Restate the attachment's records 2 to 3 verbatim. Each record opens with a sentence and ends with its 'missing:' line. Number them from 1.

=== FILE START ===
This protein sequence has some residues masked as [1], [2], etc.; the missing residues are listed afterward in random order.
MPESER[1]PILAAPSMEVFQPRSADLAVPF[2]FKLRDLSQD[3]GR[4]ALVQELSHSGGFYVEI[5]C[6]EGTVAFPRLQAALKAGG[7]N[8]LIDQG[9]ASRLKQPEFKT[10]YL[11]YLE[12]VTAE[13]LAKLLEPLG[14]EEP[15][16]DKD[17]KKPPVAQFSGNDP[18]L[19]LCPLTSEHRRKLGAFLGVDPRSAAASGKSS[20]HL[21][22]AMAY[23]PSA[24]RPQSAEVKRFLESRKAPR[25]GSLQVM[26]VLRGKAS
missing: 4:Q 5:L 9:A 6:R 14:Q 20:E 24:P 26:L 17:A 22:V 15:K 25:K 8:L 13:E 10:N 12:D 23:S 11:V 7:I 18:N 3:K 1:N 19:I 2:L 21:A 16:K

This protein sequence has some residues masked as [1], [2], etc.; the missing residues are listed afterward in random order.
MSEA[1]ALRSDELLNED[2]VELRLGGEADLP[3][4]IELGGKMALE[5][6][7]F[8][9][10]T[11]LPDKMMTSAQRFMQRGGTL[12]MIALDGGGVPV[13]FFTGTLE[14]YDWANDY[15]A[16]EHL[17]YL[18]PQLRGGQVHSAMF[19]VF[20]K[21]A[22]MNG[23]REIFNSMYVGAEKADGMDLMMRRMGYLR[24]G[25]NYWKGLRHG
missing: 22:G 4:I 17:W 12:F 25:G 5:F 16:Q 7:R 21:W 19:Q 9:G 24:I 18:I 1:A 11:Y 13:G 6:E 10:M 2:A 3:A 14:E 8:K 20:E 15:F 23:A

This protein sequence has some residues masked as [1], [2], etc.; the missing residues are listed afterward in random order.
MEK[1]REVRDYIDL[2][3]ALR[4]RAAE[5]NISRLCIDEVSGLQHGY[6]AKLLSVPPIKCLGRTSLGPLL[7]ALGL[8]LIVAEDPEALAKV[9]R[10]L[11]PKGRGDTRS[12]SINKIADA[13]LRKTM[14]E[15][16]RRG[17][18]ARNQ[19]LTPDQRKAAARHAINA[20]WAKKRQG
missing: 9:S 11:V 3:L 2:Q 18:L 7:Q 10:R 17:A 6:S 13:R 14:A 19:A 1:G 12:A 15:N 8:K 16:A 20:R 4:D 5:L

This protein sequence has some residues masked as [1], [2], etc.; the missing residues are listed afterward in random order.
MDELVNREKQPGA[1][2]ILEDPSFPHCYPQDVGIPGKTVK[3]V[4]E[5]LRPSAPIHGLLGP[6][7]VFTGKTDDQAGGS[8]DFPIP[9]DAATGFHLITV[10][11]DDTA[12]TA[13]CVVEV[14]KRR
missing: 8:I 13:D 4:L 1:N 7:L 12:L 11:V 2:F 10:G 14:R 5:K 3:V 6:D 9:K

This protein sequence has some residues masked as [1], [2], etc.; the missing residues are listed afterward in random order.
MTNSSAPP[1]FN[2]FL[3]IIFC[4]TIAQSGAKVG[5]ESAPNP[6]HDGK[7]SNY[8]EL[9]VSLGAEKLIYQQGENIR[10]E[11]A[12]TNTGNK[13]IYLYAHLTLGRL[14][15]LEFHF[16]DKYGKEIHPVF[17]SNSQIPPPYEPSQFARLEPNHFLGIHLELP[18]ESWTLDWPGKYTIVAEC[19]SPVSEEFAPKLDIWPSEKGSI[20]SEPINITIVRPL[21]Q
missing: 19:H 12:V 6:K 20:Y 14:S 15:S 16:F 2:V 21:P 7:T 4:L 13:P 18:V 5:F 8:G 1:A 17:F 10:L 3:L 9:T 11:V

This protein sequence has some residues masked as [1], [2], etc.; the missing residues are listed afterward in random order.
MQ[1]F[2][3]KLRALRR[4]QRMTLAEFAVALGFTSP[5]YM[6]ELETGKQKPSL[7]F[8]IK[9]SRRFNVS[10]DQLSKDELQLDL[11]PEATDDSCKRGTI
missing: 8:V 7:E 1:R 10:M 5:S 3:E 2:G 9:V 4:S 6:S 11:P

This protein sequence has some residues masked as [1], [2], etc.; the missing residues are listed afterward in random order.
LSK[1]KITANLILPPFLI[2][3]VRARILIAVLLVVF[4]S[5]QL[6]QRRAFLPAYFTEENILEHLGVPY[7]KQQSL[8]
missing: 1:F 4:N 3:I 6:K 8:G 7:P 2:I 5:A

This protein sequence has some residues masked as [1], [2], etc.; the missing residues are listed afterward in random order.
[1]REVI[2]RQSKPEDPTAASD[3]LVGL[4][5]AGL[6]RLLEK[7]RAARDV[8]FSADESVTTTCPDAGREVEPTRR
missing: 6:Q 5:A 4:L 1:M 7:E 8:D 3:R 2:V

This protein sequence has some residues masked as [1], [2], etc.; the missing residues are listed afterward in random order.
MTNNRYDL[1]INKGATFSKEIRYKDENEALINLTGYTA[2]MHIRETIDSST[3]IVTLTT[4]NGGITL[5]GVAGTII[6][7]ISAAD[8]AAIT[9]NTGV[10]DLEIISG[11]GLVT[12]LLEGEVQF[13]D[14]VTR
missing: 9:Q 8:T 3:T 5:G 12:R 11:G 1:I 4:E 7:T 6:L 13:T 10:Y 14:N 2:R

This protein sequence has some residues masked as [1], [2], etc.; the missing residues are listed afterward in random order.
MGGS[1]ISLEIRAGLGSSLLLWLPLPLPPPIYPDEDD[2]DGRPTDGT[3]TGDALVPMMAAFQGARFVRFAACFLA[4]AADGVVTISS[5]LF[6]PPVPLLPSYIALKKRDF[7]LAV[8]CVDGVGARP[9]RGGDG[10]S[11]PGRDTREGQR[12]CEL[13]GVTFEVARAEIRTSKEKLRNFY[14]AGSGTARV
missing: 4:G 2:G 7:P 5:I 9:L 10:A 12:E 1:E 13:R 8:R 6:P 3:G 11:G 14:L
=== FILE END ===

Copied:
This protein sequence has some residues masked as [1], [2], etc.; the missing residues are listed afterward in random order.
MSEA[1]ALRSDELLNED[2]VELRLGGEADLP[3][4]IELGGKMALE[5][6][7]F[8][9][10]T[11]LPDKMMTSAQRFMQRGGTL[12]MIALDGGGVPV[13]FFTGTLE[14]YDWANDY[15]A[16]EHL[17]YL[18]PQLRGGQVHSAMF[19]VF[20]K[21]A[22]MNG[23]REIFNSMYVGAEKADGMDLMMRRMGYLR[24]G[25]NYWKGLRHG
missing: 22:G 4:I 17:W 12:F 25:G 5:F 16:Q 7:R 21:W 19:Q 9:G 24:I 18:I 1:A 11:Y 13:G 6:E 10:M 2:A 3:A 14:E 8:K 20:E 15:F 23:A

This protein sequence has some residues masked as [1], [2], etc.; the missing residues are listed afterward in random order.
MEK[1]REVRDYIDL[2][3]ALR[4]RAAE[5]NISRLCIDEVSGLQHGY[6]AKLLSVPPIKCLGRTSLGPLL[7]ALGL[8]LIVAEDPEALAKV[9]R[10]L[11]PKGRGDTRS[12]SINKIADA[13]LRKTM[14]E[15][16]RRG[17][18]ARNQ[19]LTPDQRKAAARHAINA[20]WAKKRQG
missing: 9:S 11:V 3:L 2:Q 18:L 7:Q 10:R 17:A 6:S 13:R 14:A 19:A 1:G 12:A 15:N 8:K 16:A 20:R 4:D 5:L